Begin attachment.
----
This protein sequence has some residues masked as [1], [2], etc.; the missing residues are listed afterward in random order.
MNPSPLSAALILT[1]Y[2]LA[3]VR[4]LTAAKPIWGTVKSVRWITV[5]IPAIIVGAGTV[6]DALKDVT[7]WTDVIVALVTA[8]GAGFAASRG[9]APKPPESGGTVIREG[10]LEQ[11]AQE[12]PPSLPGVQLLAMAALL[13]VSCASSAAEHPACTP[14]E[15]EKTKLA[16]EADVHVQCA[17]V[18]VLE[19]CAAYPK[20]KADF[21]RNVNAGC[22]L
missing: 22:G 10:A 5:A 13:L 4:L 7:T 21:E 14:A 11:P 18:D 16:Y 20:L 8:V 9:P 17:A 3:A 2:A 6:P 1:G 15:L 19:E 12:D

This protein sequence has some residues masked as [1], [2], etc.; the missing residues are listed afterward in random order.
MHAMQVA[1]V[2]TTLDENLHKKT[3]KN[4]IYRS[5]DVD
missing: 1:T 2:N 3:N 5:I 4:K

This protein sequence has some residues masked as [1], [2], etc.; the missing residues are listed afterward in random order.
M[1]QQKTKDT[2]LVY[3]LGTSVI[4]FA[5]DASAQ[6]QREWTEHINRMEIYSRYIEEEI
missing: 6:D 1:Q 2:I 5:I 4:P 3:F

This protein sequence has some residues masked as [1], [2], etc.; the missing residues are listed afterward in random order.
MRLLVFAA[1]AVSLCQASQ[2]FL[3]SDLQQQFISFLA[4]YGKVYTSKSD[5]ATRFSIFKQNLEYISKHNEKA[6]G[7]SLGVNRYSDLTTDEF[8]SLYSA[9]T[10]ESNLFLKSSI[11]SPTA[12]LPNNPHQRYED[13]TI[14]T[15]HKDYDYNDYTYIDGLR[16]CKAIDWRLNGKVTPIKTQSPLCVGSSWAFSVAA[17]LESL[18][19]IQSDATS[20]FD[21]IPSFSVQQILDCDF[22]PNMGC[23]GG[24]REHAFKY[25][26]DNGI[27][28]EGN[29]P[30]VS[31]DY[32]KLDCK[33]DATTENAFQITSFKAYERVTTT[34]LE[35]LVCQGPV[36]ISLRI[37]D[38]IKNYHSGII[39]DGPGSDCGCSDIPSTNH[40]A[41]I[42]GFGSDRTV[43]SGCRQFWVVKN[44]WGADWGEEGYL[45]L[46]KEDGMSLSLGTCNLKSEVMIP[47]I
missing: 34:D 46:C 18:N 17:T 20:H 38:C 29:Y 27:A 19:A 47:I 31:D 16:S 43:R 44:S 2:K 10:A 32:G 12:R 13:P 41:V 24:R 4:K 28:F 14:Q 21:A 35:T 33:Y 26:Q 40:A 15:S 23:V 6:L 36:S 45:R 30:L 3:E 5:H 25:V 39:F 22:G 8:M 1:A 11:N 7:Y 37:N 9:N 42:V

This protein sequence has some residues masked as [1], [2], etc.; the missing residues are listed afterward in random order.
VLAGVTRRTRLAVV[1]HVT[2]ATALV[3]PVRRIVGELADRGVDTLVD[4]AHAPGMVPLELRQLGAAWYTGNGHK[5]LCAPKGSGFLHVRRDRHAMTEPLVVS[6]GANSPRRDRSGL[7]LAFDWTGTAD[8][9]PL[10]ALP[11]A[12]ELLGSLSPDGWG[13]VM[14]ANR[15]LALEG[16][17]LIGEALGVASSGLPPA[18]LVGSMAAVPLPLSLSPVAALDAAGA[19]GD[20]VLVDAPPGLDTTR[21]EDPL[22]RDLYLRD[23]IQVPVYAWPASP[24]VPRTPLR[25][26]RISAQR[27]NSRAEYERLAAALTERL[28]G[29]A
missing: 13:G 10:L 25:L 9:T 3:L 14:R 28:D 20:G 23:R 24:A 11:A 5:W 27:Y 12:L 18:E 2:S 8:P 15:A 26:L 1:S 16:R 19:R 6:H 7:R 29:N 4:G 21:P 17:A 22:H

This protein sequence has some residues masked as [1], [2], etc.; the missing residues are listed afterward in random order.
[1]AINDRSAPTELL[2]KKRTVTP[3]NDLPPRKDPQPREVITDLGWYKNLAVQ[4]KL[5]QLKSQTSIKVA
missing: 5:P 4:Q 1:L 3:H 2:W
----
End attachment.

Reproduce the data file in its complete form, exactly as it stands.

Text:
This protein sequence has some residues masked as [1], [2], etc.; the missing residues are listed afterward in random order.
MNPSPLSAALILT[1]Y[2]LA[3]VR[4]LTAAKPIWGTVKSVRWITV[5]IPAIIVGAGTV[6]DALKDVT[7]WTDVIVALVTA[8]GAGFAASRG[9]APKPPESGGTVIREG[10]LEQ[11]AQE[12]PPSLPGVQLLAMAALL[13]VSCASSAAEHPACTP[14]E[15]EKTKLA[16]EADVHVQCA[17]V[18]VLE[19]CAAYPK[20]KADF[21]RNVNAGC[22]L
missing: 22:G 10:A 5:A 13:L 4:L 7:T 21:E 14:A 11:P 18:D 16:Y 20:L 8:V 9:P 17:A 3:A 2:A 6:P 1:G 15:L 19:E 12:D

This protein sequence has some residues masked as [1], [2], etc.; the missing residues are listed afterward in random order.
MHAMQVA[1]V[2]TTLDENLHKKT[3]KN[4]IYRS[5]DVD
missing: 1:T 2:N 3:N 5:I 4:K

This protein sequence has some residues masked as [1], [2], etc.; the missing residues are listed afterward in random order.
M[1]QQKTKDT[2]LVY[3]LGTSVI[4]FA[5]DASAQ[6]QREWTEHINRMEIYSRYIEEEI
missing: 6:D 1:Q 2:I 5:I 4:P 3:F

This protein sequence has some residues masked as [1], [2], etc.; the missing residues are listed afterward in random order.
MRLLVFAA[1]AVSLCQASQ[2]FL[3]SDLQQQFISFLA[4]YGKVYTSKSD[5]ATRFSIFKQNLEYISKHNEKA[6]G[7]SLGVNRYSDLTTDEF[8]SLYSA[9]T[10]ESNLFLKSSI[11]SPTA[12]LPNNPHQRYED[13]TI[14]T[15]HKDYDYNDYTYIDGLR[16]CKAIDWRLNGKVTPIKTQSPLCVGSSWAFSVAA[17]LESL[18][19]IQSDATS[20]FD[21]IPSFSVQQILDCDF[22]PNMGC[23]GG[24]REHAFKY[25][26]DNGI[27][28]EGN[29]P[30]VS[31]DY[32]KLDCK[33]DATTENAFQITSFKAYERVTTT[34]LE[35]LVCQGPV[36]ISLRI[37]D[38]IKNYHSGII[39]DGPGSDCGCSDIPSTNH[40]A[41]I[42]GFGSDRTV[43]SGCRQFWVVKN[44]WGADWGEEGYL[45]L[46]KEDGMSLSLGTCNLKSEVMIP[47]I
missing: 34:D 46:C 18:N 17:T 20:H 38:C 29:Y 27:A 19:A 47:I 31:D 16:S 43:R 44:S 2:K 10:A 32:G 12:R 13:P 41:V 24:R 4:K 28:F 14:Q 21:A 35:T 33:Y 26:Q 40:A 15:S 23:V 6:L 36:S 45:R 30:L 3:E 5:H 25:V 39:F 22:G 8:M 1:A 11:N 7:Y 37:N 9:N 42:V

This protein sequence has some residues masked as [1], [2], etc.; the missing residues are listed afterward in random order.
VLAGVTRRTRLAVV[1]HVT[2]ATALV[3]PVRRIVGELADRGVDTLVD[4]AHAPGMVPLELRQLGAAWYTGNGHK[5]LCAPKGSGFLHVRRDRHAMTEPLVVS[6]GANSPRRDRSGL[7]LAFDWTGTAD[8][9]PL[10]ALP[11]A[12]ELLGSLSPDGWG[13]VM[14]ANR[15]LALEG[16][17]LIGEALGVASSGLPPA[18]LVGSMAAVPLPLSLSPVAALDAAGA[19]GD[20]VLVDAPPGLDTTR[21]EDPL[22]RDLYLRD[23]IQVPVYAWPASP[24]VPRTPLR[25][26]RISAQR[27]NSRAEYERLAAALTERL[28]G[29]A
missing: 13:G 10:L 25:L 9:T 3:L 14:R 28:D 20:G 23:R 24:A 11:A 5:W 27:Y 12:L 18:E 2:S 8:P 15:A 26:L 1:S 16:R 19:R 6:H 7:R 29:N 4:G 21:P 17:A 22:H

This protein sequence has some residues masked as [1], [2], etc.; the missing residues are listed afterward in random order.
[1]AINDRSAPTELL[2]KKRTVTP[3]NDLPPRKDPQPREVITDLGWYKNLAVQ[4]KL[5]QLKSQTSIKVA
missing: 5:P 4:Q 1:L 3:H 2:W